How do I create value for learning languages?
I am sure there are teachers out there who are experts at this and many of them are probably teachers of languages other than Spanish. They have killed themselves to build their programs and convince their clientele how important that language is to their students. If you are that teacher or you know someone like that, please steer them my way. I would love to pick some brains and gather some new tricks to stuff up my sleeves.
It seems to me that all language teachers struggle with similar obstacles, one being the language learning culture we ourselves have probably had a part in creating. Many of us once taught grammar and vocabulary driven curricula led single-handedly by textbook programs that kept generations of students from developing any type of proficiency in the language. Now, those students have become adults and are at home trying to reassure their own language learners that while learning a language is a valuable skill, they themselves took two years of high school language and cannot produce any of it presently, so maybe keep all expectations low. Worse is the group of parents who openly state that they don't understand why their child should have to learn another language at all. How do you combat passive aggression against a skill disguised as just a school subject?
Cultural ignorance also in fierce opposition to value. I have seen some really frightening statements in my students writing about comparisons between our community and the Spanish-speaking world, and the more I delve into cultural comparisons as a launching point for explorations and conversations in my lessons, the more I see how deep the infection has invaded my students views on the language and cultures I teach. Those views have a direct effect on how much they value the skill I am developing in them, so while they are learning to speak, read, write and listen well enough to meet their needs using Spanish, be persuasive or enjoy just learning about others by communicating, many of them don't seem to care that they can. I am sure that this is in part my fault, although I am not entirely sure how. Maybe if I find something about my instruction that I can tweak I will stumble upon a magical formula that can change this situation entirely. The truth is probably that I take on the blame because it is the one thing I can actually DO.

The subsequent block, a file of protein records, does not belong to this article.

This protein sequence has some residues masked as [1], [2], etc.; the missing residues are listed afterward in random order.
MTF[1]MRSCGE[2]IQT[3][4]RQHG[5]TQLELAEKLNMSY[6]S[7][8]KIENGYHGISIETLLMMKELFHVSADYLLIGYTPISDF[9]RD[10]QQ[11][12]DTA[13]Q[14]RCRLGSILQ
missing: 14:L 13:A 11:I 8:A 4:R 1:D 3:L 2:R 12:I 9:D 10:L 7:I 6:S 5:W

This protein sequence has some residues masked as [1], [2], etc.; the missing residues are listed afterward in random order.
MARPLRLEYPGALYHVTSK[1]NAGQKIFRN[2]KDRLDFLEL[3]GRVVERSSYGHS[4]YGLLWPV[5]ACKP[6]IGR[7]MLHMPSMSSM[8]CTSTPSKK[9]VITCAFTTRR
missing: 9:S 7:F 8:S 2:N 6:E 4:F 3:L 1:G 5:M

I have been so blessed in my career to get to travel around and work with teachers from all over the country and learn from them. In my journeys I have also learned that I have many blessings at home in that I get to play a part in a program that has pioneered what language learning should start looking like in this generation of education. I know now that I am a part of something that is unique, but my students just think, "This is what Spanish class is." They don't see the amazing skill they are developing and how they are so far outside of what normal is. I can't even really show them off to their parents because their parents can't understand the cool little nuances that make what their children do in Spanish so exciting to me. I guess their success is getting lost in translation and the value for their language learning along with it.